[Top][All Lists]

[Date Prev][Date Next][Thread Prev][Thread Next][Date Index][Thread Index]

Re: proposal: require GnuTLS 3.1.x (previous stable)

From: Peder O. Klingenberg
Subject: Re: proposal: require GnuTLS 3.1.x (previous stable)
Date: Wed, 26 Nov 2014 10:14:12 +0100
User-agent: Gnus/5.130012 (Ma Gnus v0.12) Emacs/25.0.50 (gnu/linux)

On Tue, Nov 25 2014 at 18:55, Ivan Shmakov wrote:

>       Yes, although I’d rather question the necessity of building
>       Emacs ‘master’ on an LTS GNU/Linux system.  If the intent is to
>       use the last decade’s versions of Libc and Coreutils, – why
>       Emacs has to be newer than that?

Because features.  My desktop machine runs Kubuntu 10.04 still, because
it mostly does what I need without needing my attention all the time, it
is a stable platform I can use to get work done.

There is no conscious desire to run old software for nostalgias sake,
more a lack of desire to upgrade willy-nilly with the associated
breakage-fixing and retraining of muscle memory because some dimwits
decided to reinvent everything badly.

I do most of my work in Emacs.  That means I care about it more than I
care about this months desktop fad, the latest and greatest in init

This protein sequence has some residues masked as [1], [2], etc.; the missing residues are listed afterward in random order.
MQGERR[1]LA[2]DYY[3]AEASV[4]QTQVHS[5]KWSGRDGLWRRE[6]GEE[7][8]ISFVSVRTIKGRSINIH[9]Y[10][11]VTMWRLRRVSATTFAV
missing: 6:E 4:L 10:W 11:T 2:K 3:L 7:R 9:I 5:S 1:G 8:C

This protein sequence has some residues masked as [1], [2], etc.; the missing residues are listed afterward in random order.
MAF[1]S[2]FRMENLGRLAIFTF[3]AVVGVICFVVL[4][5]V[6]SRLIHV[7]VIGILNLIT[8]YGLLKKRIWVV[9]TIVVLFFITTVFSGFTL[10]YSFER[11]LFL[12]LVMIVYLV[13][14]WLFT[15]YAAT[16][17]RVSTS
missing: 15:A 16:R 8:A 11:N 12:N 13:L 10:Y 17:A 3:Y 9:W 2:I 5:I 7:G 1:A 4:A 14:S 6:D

systems, or whatever fancy gui+daemon should be used to dynamically
configure the network on my perfectly stationary, hardwired desktop

I started building emacs from trunk because the repository version had
features I wanted.  Mostly --daemon, which is a killer feature and a
real productivity boost for me, and which was not available in the
distro-packaged emacs.  I was willing to invest the time and effort
involved to get a better emacs, but I was, and am, reluctant to upgrade
the bits of the machine that work just fine.

>       Especially given that the older versions of the system, when
>       necessary to support legacy software, could be just as well be
>       run in chroot(2) environments.  (Or even be entirely “virtual.”)

It's not about legacy software.  It's about how I choose to spend my
limited time.  Playing sysadmin was really exciting back when I
installed slackware from a stack of floppies.  These days, time spent
maintaining the OS is time not spent doing what they pay me to do, and
what I enjoy doing - develop software.

I wish a new life awaited _me_ in some off-world colony.

reply via email to

[Prev in Thread] Current Thread [Next in Thread]